12:07:37 <asiekierka> NEW version: http://pastebin.com/why9uvaY
12:07:43 <asiekierka> Also I want to have a prototype board, wires
12:07:45 <asiekierka> and tons of chips
12:07:59 <asiekierka> i want to make a 6502 based computer
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12:08:43 <asiekierka> now i think i've implemented every combination
12:08:52 <asiekierka> if any other combination is found
12:08:56 <asiekierka> it just goes forward
12:09:58 <asiekierka> i want a huge wirewrapping protoboard
12:10:00 <asiekierka> and wires
12:10:02 <asiekierka> and wirewrap tools
12:10:04 <asiekierka> and infinity chips
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12:55:29 <nooga> and
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13:02:00 <fizzie> Deewiant: "UNDEF: edge # skips column 80" for ff3; does that mean that a # on the left edge skips the right-most column of the playfield? (I mean, you could be using 0-based column indices there, and mean that a # on right edge "skips" the non-existent column 80 and hits 0, which has the opposite meaning.)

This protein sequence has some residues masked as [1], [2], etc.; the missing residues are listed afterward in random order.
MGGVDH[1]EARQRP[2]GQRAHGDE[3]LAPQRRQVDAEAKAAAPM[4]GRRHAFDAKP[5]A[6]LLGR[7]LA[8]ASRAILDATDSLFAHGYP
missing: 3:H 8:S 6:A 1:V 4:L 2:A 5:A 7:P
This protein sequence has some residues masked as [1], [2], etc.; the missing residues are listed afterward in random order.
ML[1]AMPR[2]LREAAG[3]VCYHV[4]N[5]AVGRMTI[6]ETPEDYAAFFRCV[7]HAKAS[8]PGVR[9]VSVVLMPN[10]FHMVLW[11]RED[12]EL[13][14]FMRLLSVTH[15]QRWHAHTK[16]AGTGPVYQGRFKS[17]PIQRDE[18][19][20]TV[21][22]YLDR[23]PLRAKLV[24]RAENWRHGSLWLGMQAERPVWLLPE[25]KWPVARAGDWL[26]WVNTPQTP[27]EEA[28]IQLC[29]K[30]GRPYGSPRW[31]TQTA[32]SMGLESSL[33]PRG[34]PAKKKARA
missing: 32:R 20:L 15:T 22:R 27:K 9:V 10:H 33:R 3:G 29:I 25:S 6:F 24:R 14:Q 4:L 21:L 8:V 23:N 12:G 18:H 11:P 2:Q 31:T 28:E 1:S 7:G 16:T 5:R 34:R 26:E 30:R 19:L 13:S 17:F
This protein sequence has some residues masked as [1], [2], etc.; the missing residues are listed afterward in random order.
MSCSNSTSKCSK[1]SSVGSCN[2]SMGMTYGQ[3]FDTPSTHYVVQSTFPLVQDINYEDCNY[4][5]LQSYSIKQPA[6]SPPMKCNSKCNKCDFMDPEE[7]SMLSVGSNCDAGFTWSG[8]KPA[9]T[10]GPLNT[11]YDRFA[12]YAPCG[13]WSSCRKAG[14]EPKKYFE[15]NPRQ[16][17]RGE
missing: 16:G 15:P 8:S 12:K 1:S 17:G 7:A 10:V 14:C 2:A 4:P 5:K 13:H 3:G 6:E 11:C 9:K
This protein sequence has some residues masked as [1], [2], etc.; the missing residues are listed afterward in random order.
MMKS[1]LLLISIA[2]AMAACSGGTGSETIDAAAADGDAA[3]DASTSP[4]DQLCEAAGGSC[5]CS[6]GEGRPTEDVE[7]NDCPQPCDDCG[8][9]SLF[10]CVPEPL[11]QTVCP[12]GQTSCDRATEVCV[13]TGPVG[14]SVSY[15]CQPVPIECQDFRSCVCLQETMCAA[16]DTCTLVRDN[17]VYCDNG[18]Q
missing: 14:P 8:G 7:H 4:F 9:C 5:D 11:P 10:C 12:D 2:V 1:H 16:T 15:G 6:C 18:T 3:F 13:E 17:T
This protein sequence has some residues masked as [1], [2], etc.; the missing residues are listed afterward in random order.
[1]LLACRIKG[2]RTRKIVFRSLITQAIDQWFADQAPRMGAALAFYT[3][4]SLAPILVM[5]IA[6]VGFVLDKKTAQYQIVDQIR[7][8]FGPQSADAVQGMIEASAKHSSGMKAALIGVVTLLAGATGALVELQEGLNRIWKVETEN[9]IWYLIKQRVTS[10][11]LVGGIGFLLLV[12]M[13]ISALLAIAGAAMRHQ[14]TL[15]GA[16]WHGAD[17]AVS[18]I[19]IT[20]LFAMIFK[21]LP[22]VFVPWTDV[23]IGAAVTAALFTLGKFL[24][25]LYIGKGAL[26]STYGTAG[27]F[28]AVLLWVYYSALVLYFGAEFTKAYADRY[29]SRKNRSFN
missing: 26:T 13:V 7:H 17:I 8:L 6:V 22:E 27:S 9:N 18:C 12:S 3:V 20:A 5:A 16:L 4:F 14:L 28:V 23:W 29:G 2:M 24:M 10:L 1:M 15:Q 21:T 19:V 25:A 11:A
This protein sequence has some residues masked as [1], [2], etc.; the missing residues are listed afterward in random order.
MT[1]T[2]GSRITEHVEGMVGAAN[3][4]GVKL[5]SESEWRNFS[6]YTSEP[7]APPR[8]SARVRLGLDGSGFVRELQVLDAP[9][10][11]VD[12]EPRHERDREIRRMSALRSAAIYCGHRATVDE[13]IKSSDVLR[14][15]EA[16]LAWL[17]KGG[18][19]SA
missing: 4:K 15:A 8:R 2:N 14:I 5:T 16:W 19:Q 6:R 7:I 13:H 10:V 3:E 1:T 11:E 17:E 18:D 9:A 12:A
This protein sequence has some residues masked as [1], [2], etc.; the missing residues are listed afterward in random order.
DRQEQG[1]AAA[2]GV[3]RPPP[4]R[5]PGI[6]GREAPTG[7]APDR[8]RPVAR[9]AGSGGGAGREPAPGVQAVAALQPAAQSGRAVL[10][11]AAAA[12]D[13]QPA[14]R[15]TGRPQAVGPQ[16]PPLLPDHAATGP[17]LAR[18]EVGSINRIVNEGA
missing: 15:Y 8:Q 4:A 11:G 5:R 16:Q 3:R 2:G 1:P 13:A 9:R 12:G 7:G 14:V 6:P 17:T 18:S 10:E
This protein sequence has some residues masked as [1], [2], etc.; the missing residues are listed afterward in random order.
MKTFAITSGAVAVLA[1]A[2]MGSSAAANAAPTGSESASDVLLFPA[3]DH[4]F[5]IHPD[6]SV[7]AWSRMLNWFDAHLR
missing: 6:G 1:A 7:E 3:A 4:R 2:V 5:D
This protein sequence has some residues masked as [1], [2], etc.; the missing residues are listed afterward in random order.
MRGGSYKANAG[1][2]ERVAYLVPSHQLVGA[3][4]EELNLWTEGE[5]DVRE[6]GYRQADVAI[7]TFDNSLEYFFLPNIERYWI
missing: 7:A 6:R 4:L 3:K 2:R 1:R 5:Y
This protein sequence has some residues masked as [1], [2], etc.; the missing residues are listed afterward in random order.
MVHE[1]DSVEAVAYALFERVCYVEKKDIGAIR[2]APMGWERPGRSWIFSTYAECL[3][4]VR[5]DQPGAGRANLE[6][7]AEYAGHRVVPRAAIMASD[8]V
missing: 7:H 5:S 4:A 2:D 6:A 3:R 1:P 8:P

13:02:29 <Deewiant> I'm not trying to be confusing :-P
13:02:39 <fizzie> That'd be a first! Uh, I mean...
13:02:48 <Deewiant> So, the former.
13:02:50 -!- Gregor has set topic: But I forced it right! | This space intentionally left | http://tunes.org/~nef/logs/esoteric/?C=M;O=D.
13:03:05 <fizzie> Good, good; that's what I was hoping for, too.
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13:08:05 <fizzie> Deewiant: I did ff3's wrapping by stealing the "border the playfield with two columns/rows of a special 'jump N spaces to the proper direction" idea from mooz, but adapting that to the "code is represented by a playfield-shaped block of jump target pointers" idea from marsh/others -- which means the jump-instructions don't have to worry about someone p'ing them on the playfield ...